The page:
A total of 122 objects were recovered from the wreck site during the field season. Sixty-five concretions of varying sizes have the potential for containing hundreds of individual artifacts. These concretions will be X-rayed at the conservation lab to help identify what may be contained within. Some artifacts readily apparent on gross external examination include: cannon balls, cask hoops, a pewter plate, and the largest object recovered this season — multiple segments of a deadeye strop with the wood deadeye intact, likely from the port side main mast chain plate.

Drawing of the QAR from the Project’s 1999 management plan.

This Week in Experimental Archaeology

Twenty German college students are spending the summer living and training as Roman gladiators:

The student warriors, who are all studying various disciplines at the university, won’t be eating pizza, hamburgers or steaks during their training. Instead they’ll have berries and white beans on their plates as the ancient Roman doctor Galen recommended in his texts.

They will also learn to fight wearing bronze helmets that weigh almost five kilogrammes at a camp that won’t allow girlfriends, showers, or washing machines.

“For me it’s a welcome change from sitting in front of the computer,” said athletic archaeology student Martin Schreiner.

He and the other gladiators are already training together four days a week. Following the summer training camp the group plans to perform at the former Roman army camp Carnuntum in Austria.

The worst part of the experience will be the food. Gladiators ate a vegetarian diet consisting largely of a barley gruel. The fat gain from the starchy carbs is believed to have acted as a shield against blows and cuts received in the arena. [via HistoryTweeter]

Next on deck: a group of economists and anthropologists believe agriculture precipitated market economies because surpluses forced people to associate with others outside their social sphere:

To arrive at this conclusion, the team set up money-swapping games played by people from small societies around the world — farmers, hunter-gatherers, seaside foragers, livestock herders, and wage laborers — and looked at how each group divvied up resources.

Participants who regularly have to deal with outsiders treated strangers more fairly, sharing a pool of money or valuables more equally, the team found.

Game players’ willingness to split up resources fairly with an unknown partner rose sharply with their “market integration,” or the extent that they lived in communities with market economies.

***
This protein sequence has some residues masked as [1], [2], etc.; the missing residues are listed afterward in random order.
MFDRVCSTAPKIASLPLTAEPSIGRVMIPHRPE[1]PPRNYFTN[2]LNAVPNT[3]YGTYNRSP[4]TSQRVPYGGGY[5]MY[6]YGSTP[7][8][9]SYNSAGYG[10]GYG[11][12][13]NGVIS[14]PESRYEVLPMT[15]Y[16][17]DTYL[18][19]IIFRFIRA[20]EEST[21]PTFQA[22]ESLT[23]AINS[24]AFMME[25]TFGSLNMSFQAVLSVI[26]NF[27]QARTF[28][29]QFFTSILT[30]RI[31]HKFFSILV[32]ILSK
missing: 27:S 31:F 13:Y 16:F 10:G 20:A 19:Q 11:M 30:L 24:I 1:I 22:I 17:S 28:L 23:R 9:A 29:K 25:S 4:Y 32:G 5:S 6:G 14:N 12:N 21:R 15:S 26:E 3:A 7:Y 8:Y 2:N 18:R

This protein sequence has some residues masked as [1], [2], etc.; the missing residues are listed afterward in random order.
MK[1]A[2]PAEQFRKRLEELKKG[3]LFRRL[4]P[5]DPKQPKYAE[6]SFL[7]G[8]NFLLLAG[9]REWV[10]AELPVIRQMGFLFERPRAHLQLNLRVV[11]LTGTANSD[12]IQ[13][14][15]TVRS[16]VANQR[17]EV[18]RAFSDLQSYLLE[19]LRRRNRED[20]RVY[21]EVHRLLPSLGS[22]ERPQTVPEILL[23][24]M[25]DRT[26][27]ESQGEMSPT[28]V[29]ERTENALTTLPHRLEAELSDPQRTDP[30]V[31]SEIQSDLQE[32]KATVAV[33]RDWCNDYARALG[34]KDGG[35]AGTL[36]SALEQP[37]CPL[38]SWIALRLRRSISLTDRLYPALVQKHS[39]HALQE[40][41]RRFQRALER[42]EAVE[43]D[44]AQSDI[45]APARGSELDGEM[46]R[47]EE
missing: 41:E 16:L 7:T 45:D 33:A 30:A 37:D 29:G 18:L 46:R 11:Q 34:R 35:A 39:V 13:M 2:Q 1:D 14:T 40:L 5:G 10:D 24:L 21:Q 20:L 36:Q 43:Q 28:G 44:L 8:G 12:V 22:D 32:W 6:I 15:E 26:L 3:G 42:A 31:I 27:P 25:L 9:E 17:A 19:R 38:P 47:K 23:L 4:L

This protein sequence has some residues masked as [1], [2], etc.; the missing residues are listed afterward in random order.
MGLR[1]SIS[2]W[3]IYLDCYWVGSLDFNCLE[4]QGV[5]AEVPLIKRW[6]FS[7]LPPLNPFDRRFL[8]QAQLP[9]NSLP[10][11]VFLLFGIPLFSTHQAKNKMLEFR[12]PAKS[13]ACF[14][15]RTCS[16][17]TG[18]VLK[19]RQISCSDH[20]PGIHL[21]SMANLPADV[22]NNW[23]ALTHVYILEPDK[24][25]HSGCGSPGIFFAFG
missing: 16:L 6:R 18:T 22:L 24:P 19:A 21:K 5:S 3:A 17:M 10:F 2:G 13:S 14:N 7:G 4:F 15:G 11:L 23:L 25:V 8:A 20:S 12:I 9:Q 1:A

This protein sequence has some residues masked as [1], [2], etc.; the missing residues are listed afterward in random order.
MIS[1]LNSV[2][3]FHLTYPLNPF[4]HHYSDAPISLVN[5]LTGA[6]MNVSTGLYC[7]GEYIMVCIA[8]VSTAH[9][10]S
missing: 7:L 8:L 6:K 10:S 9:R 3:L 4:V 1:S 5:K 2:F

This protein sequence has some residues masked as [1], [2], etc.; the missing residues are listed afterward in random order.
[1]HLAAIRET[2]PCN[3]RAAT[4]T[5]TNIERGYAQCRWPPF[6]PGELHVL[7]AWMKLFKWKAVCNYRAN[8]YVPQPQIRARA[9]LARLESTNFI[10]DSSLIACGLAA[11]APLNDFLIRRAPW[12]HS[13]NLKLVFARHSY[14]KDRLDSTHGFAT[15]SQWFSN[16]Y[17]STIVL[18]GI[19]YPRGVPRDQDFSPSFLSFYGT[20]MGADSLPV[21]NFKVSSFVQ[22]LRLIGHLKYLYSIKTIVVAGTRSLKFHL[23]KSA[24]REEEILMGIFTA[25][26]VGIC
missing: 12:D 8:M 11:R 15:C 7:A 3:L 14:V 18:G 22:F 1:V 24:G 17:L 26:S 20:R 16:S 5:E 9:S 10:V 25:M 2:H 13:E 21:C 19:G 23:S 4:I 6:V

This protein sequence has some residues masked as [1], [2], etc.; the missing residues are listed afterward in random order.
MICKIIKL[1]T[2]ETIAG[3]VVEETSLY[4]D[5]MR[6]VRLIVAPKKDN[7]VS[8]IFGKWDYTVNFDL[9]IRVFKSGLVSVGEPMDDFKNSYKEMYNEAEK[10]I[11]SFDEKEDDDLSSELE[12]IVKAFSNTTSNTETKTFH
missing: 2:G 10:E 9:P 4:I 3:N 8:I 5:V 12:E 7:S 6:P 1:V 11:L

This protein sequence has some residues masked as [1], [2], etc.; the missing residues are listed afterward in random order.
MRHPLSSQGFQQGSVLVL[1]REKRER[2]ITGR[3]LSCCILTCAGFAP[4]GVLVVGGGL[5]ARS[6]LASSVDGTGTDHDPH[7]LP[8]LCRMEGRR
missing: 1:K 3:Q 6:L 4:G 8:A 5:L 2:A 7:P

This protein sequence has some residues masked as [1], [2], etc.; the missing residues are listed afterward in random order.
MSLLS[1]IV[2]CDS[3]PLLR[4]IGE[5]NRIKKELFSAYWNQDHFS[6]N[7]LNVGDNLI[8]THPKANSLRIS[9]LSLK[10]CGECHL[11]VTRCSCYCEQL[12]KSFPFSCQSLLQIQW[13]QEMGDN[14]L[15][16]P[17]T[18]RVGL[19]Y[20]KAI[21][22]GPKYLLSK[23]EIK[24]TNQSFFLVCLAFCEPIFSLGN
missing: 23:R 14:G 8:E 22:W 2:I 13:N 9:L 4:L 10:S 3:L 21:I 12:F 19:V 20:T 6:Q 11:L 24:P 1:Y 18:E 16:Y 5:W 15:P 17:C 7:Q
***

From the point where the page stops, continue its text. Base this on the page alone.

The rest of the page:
I’m generally dubious of these sorts of games and models since I suspect the rules often support pre-established conclusions. In this case, the people with higher “market integration” may have been fairer to strangers simply because they were more familiar with the trading process itself.

In addition, participants from the largest communities were most likely to punish players whom they regarded as offering unfair deals. That meant canceling the deal and getting nothing or paying part of one’s own pool of money to cause an even bigger loss for the unfair player.

That’s not good news for traditional economic theories that regard self-interest as the engine of commerce. If those theories are right, players should take whatever someone else gives them, because that’s better than nothing.

Wrong. One of the most common misconceptions of capitalism is that individuals are motivated by material gain alone. “Self-interest” is not the same as “greed.” If a man spends a lot of money at a bar trying to pick up a woman, he’s still working in his self-interest. Other desires — like love or sex or vengeance — may outweigh the desire for wealth within the breast of an individual. It’s a mistake made not just by journalists but by economists as well. A lot of people seem to think of markets as robotic abacuses, with beads shuttling back and forth in a logical manner, but I’m always surprised at how often pure emotion fuels the economy, particularly the stock market.

Trade led to market economies because people began to trade — I think the writer garbled the point, although maybe the researchers did too. The belief in archaeology is that agriculture led to larger, fixed populations, which led to more complex societies featuring skill specialization, which often led to market economies because specialized individuals had to trade with each other to obtain things they could no longer produce for themselves.